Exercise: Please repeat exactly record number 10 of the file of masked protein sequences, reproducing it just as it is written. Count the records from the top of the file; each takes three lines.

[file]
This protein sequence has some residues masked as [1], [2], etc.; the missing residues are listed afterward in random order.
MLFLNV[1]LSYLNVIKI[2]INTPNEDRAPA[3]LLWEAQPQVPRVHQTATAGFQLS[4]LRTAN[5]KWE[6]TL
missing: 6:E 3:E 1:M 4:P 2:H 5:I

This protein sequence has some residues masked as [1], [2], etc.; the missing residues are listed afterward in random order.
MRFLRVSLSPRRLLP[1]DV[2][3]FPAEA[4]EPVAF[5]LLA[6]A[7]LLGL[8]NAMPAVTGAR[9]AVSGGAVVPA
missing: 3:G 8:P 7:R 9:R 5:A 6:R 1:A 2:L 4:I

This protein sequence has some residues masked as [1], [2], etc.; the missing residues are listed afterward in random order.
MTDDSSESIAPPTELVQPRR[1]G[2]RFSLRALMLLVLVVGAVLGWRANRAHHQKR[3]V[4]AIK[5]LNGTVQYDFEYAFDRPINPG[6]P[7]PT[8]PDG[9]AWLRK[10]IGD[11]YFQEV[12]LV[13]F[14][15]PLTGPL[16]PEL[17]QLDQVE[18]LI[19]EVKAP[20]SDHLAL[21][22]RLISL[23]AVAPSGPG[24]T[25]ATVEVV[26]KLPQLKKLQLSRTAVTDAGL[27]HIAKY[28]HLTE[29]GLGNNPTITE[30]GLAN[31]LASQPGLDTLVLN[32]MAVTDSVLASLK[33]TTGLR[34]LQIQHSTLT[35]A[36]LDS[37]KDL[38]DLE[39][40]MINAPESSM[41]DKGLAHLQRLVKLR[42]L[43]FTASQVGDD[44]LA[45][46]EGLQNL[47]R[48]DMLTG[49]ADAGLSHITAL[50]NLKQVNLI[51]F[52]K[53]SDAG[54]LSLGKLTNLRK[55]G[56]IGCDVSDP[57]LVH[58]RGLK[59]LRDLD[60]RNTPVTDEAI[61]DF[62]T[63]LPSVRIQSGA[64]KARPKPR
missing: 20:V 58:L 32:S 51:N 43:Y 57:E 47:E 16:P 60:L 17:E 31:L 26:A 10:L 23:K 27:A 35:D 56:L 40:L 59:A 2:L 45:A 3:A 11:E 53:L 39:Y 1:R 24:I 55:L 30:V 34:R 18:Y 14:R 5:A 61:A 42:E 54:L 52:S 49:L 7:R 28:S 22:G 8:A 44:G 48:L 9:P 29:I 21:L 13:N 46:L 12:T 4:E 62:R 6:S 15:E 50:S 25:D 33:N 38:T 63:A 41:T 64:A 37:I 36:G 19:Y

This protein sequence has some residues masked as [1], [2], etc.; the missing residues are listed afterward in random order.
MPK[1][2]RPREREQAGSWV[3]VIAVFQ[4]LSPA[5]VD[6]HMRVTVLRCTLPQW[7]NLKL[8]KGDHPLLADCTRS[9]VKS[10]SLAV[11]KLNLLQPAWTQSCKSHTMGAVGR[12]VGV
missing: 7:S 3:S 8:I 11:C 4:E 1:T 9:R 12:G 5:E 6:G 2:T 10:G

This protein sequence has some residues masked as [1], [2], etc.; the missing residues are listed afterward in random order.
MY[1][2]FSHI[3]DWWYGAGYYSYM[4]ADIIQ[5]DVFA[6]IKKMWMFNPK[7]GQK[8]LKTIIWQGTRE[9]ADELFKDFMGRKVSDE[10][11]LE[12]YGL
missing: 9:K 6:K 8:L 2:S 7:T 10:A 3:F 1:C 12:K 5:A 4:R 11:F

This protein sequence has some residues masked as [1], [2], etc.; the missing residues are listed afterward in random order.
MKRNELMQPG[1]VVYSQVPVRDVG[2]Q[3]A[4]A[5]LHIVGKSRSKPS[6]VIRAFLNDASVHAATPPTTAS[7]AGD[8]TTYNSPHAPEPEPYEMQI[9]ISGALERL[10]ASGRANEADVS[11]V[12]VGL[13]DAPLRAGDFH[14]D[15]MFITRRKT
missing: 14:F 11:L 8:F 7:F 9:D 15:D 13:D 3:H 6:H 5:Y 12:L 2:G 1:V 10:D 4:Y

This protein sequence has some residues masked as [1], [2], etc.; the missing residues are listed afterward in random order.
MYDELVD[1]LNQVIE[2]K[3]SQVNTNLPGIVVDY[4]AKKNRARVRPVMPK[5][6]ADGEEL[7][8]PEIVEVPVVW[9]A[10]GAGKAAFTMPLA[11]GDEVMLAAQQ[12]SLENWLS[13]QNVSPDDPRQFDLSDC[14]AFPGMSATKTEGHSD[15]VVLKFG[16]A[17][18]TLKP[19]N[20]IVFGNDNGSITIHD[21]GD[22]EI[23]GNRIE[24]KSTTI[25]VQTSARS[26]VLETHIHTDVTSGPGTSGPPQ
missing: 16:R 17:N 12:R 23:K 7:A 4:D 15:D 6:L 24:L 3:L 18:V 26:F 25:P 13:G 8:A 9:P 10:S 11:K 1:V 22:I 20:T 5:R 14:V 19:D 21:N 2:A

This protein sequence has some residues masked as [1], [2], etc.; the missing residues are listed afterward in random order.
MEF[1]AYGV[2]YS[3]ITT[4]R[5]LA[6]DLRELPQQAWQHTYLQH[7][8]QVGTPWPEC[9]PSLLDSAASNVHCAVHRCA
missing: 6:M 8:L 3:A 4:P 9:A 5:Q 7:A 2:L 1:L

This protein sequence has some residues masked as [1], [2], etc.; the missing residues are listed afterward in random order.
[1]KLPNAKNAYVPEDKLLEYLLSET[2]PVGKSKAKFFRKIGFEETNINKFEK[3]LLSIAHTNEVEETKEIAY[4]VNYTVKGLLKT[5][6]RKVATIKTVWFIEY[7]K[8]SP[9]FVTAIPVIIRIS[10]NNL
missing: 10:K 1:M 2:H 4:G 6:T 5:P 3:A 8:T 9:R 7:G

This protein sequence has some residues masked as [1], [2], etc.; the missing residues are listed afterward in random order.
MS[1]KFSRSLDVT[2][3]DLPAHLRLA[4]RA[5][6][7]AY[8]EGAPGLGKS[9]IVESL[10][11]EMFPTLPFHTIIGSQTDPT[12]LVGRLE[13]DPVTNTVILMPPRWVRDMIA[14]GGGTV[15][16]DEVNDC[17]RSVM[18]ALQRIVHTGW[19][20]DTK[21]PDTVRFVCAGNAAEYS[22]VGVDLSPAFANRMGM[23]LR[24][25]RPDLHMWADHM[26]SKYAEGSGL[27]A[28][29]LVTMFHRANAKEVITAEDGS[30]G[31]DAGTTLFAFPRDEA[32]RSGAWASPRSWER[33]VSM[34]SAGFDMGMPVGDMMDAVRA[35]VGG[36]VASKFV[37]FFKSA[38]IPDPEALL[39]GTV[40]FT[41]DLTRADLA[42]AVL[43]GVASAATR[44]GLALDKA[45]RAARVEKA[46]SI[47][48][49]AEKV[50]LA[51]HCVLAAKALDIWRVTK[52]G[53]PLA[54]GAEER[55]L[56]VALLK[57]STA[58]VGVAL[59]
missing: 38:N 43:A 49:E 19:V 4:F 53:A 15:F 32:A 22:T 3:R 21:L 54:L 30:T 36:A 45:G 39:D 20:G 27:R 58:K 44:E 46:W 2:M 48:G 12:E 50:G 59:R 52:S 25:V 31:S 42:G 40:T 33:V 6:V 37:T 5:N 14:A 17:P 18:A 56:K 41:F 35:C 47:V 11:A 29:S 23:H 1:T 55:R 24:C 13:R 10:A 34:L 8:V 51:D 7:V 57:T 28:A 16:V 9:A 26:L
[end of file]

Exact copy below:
This protein sequence has some residues masked as [1], [2], etc.; the missing residues are listed afterward in random order.
MS[1]KFSRSLDVT[2][3]DLPAHLRLA[4]RA[5][6][7]AY[8]EGAPGLGKS[9]IVESL[10][11]EMFPTLPFHTIIGSQTDPT[12]LVGRLE[13]DPVTNTVILMPPRWVRDMIA[14]GGGTV[15][16]DEVNDC[17]RSVM[18]ALQRIVHTGW[19][20]DTK[21]PDTVRFVCAGNAAEYS[22]VGVDLSPAFANRMGM[23]LR[24][25]RPDLHMWADHM[26]SKYAEGSGL[27]A[28][29]LVTMFHRANAKEVITAEDGS[30]G[31]DAGTTLFAFPRDEA[32]RSGAWASPRSWER[33]VSM[34]SAGFDMGMPVGDMMDAVRA[35]VGG[36]VASKFV[37]FFKSA[38]IPDPEALL[39]GTV[40]FT[41]DLTRADLA[42]AVL[43]GVASAATR[44]GLALDKA[45]RAARVEKA[46]SI[47][48][49]AEKV[50]LA[51]HCVLAAKALDIWRVTK[52]G[53]PLA[54]GAEER[55]L[56]VALLK[57]STA[58]VGVAL[59]
missing: 38:N 43:A 49:E 19:V 4:F 53:A 15:F 32:A 22:T 3:R 21:L 54:L 30:T 36:A 45:G 39:D 20:G 27:R 58:K 44:E 46:W 2:M 48:G 12:E 50:G 59:R 52:S 25:V 31:S 42:G 40:T 33:V 6:V 37:T 5:N 14:A 17:P 18:A 56:K 41:F 35:C 47:V 11:A 29:S 23:H 1:T 55:R 24:C 13:R 10:A 34:L 8:V 51:D 7:V 57:T 28:A 16:V 9:A 26:L